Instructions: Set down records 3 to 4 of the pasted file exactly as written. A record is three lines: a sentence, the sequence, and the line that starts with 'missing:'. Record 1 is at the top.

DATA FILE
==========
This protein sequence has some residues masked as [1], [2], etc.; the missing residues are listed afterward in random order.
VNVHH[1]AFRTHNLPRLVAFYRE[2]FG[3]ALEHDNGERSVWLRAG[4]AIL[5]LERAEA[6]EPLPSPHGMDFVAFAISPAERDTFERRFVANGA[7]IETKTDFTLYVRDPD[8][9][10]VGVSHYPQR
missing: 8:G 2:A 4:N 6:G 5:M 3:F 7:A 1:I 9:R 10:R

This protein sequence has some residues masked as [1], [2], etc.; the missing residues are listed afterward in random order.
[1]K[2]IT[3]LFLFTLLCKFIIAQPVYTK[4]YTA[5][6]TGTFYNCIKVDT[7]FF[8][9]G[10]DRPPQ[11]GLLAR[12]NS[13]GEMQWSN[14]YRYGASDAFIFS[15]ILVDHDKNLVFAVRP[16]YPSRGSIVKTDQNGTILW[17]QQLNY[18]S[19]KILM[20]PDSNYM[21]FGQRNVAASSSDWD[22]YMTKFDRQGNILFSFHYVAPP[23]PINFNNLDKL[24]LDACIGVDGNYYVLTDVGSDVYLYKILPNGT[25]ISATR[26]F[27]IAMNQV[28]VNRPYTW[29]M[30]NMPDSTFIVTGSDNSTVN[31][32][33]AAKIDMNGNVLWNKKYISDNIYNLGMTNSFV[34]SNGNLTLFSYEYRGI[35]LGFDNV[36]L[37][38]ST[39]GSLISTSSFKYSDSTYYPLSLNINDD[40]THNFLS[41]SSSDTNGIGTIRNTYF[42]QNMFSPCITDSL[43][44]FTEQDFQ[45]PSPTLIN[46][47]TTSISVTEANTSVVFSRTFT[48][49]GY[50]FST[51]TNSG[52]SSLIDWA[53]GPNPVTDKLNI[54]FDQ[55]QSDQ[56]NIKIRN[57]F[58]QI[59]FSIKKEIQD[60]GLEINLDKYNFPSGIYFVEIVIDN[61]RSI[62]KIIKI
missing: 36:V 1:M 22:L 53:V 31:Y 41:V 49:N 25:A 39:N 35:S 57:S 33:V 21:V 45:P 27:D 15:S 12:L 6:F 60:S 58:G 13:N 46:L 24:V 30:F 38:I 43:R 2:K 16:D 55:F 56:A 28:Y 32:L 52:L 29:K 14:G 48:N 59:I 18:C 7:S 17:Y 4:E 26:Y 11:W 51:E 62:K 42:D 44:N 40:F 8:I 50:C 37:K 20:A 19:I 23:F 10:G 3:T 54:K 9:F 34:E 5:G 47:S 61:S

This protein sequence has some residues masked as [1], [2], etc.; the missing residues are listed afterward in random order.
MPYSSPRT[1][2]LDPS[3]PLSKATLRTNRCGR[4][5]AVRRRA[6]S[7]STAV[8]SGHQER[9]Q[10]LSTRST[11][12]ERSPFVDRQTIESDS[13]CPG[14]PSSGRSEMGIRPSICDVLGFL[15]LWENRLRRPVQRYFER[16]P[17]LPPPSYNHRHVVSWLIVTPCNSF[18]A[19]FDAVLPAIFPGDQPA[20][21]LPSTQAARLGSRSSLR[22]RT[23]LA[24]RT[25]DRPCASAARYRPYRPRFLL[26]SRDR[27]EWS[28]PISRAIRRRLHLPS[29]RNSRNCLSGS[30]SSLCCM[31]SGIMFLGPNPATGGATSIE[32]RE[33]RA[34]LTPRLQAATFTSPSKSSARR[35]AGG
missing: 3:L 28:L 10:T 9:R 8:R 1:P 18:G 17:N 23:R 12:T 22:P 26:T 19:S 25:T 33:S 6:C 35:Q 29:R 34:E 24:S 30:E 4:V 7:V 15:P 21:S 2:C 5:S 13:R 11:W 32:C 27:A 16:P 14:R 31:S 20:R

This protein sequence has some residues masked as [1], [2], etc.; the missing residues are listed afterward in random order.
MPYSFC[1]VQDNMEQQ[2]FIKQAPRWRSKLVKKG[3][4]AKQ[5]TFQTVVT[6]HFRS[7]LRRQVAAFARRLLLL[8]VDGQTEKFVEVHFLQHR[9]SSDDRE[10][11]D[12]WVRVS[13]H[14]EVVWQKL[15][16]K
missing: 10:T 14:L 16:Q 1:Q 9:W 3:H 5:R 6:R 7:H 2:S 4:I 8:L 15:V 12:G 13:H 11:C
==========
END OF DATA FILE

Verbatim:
This protein sequence has some residues masked as [1], [2], etc.; the missing residues are listed afterward in random order.
MPYSSPRT[1][2]LDPS[3]PLSKATLRTNRCGR[4][5]AVRRRA[6]S[7]STAV[8]SGHQER[9]Q[10]LSTRST[11][12]ERSPFVDRQTIESDS[13]CPG[14]PSSGRSEMGIRPSICDVLGFL[15]LWENRLRRPVQRYFER[16]P[17]LPPPSYNHRHVVSWLIVTPCNSF[18]A[19]FDAVLPAIFPGDQPA[20][21]LPSTQAARLGSRSSLR[22]RT[23]LA[24]RT[25]DRPCASAARYRPYRPRFLL[26]SRDR[27]EWS[28]PISRAIRRRLHLPS[29]RNSRNCLSGS[30]SSLCCM[31]SGIMFLGPNPATGGATSIE[32]RE[33]RA[34]LTPRLQAATFTSPSKSSARR[35]AGG
missing: 3:L 28:L 10:T 9:R 8:R 1:P 18:G 17:N 23:R 12:T 22:P 26:T 19:S 25:T 33:S 6:C 35:Q 29:R 34:E 24:S 30:E 4:V 7:V 15:P 21:S 2:C 5:S 13:R 11:W 32:C 27:A 16:P 14:R 31:S 20:R

This protein sequence has some residues masked as [1], [2], etc.; the missing residues are listed afterward in random order.
MPYSFC[1]VQDNMEQQ[2]FIKQAPRWRSKLVKKG[3][4]AKQ[5]TFQTVVT[6]HFRS[7]LRRQVAAFARRLLLL[8]VDGQTEKFVEVHFLQHR[9]SSDDRE[10][11]D[12]WVRVS[13]H[14]EVVWQKL[15][16]K
missing: 10:T 14:L 16:Q 1:Q 9:W 3:H 5:R 6:R 7:H 2:S 4:I 8:L 15:V 12:G 13:H 11:C